So last week Paul arrives in Jerusalem and meets with James who thinks there could be a problem because of Paul’s visit. However he has worked out a plan to counteract it and sent Paul into the temple to play his part in keeping everything calm. But things don’t always work out as planned, do they?

Acts 21:27-22:30

 But just when the seven days were about to come to an end, some Jews from the province of Asia saw Paul in the Temple. They stirred up the whole crowd and seized Paul. “Men of Israel!” they shouted. “Help! This is the man who goes everywhere teaching everyone against the people of Israel, the Law of Moses, and this Temple. And now he has even brought some Gentiles into the Temple and defiled this holy place!” (They said this because they had seen Trophimus from Ephesus with Paul in the city, and they thought that Paul had taken him into the Temple).

 Confusion spread through the whole city, and the people all ran together, seized Paul, and dragged him out of the temple. At once the Temple doors were closed. The mob was trying to kill Paul, when a report was sent up to the commander of the Roman troops that all Jerusalem was rioting. At once the commander took some officers and soldiers and rushed down to the crowd. When the people saw him with the soldiers, they stopped beating Paul. The commander went over to Paul, arrested him, and ordered him to be bound with two chains. Then he asked, “Who is this man, and what has he done?” Some in the crowd shouted one thing, others something else. There was such confusion that the commander could not find out exactly what had happened, so he ordered his men to take Paul up into the fort. They got as far as the steps with him, and then the soldiers had to carry him because the mob was so wild. They were all coming after him and screaming, “Kill him!”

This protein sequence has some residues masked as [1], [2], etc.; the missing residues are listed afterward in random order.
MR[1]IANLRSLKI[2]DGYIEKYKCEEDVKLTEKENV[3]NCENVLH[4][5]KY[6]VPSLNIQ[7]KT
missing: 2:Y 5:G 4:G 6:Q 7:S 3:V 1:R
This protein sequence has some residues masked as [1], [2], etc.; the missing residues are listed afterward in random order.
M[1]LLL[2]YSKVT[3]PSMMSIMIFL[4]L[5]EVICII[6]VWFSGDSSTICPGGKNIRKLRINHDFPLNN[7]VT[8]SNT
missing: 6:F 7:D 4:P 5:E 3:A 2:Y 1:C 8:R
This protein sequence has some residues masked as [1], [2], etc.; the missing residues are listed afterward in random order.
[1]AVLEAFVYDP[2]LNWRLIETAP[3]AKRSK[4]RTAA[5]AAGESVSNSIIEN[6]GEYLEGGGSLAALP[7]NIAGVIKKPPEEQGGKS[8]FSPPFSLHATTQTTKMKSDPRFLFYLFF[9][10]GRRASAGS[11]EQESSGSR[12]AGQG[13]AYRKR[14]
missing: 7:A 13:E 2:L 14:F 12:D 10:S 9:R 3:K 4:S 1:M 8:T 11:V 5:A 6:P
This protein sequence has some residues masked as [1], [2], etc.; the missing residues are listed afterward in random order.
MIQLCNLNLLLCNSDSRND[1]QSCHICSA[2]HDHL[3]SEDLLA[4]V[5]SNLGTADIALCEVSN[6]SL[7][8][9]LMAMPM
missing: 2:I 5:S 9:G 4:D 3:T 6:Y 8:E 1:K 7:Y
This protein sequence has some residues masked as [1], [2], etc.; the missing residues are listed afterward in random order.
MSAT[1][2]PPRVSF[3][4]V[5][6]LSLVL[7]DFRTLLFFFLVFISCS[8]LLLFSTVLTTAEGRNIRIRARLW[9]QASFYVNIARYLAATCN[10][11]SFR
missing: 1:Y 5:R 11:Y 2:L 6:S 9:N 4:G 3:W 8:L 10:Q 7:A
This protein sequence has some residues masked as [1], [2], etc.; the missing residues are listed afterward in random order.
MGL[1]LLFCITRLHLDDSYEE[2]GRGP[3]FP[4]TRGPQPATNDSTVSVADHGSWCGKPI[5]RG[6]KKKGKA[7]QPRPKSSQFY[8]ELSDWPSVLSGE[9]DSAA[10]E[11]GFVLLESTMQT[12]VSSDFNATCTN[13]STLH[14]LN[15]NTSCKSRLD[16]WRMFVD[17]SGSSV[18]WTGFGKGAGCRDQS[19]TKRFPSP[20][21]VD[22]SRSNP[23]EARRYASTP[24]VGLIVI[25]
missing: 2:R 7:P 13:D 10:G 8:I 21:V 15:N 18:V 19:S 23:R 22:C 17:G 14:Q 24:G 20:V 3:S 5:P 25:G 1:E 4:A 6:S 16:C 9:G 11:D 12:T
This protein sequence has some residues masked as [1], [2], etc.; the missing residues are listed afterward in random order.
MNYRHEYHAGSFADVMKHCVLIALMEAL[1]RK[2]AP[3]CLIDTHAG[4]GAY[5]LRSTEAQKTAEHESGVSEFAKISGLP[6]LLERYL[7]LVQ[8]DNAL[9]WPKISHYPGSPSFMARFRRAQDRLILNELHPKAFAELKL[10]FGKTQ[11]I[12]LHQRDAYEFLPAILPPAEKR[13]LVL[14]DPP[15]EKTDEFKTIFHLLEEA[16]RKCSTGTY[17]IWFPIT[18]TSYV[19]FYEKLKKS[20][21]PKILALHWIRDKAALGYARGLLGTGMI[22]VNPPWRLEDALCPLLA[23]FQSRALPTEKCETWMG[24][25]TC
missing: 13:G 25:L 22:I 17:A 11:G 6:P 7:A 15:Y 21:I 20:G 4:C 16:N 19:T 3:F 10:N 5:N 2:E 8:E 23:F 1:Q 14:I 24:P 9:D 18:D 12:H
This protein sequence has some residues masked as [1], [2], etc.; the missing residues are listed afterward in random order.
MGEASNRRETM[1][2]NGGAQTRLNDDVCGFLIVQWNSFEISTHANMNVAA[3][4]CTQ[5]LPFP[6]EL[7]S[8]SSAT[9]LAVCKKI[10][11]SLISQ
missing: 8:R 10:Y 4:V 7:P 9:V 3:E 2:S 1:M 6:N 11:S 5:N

As the soldiers were about to take Paul into the fort, he spoke to the commander: “May I say something to you?” “You speak Greek, do you?” the commander asked. “Then you are not that Egyptian fellow who some time ago started a revolution and led four thousand armed terrorists out into the desert?” Paul answered, “I am a Jew, born in Tarsus in Cilicia, a citizen of an important city. Please let me speak to the people.” The commander gave him permission, so Paul stood on the steps and motioned with his hand for the people to be silent. When they were quiet, Paul spoke to them in Hebrew: “My fellow-Israelites, listen to me as I make my defence before you!” When they heard him speaking to them in Hebrew, they became even quieter; and Paul went on: “I am a Jew, born in Tarsus in Cilicia, but brought up here in Jerusalem as a student of Gamaliel. I received strict instruction in the Law of our ancestors and was just as dedicated to God as are all of you who are here today. I persecuted to the death the people who followed this Way. I arrested men and women and threw them into prison. The High Priest and the whole Council can prove that I am telling the truth. I received from them letters written to fellow-Jews in Damascus, so I went there to arrest these people and bring them back in chains to Jerusalem to be punished.

 As I was travelling and coming near Damascus, about midday a bright light from the sky flashed suddenly round me. I fell to the ground and heard a voice saying to me, ‘Saul, Saul! Why do you persecute me?’ ‘Who are you, Lord?’ I asked. ‘I am Jesus of Nazareth, whom you persecute,’ he said to me. The men with me saw the light, but did not hear the voice of the one who was speaking to me. I asked, ‘What shall I do, Lord?’ and the Lord said to me, ‘Get up and go into Damascus, and there you will be told everything that God has determined for you to do. I was blind because of the bright light, and so my companions took me by the hand and led me into Damascus.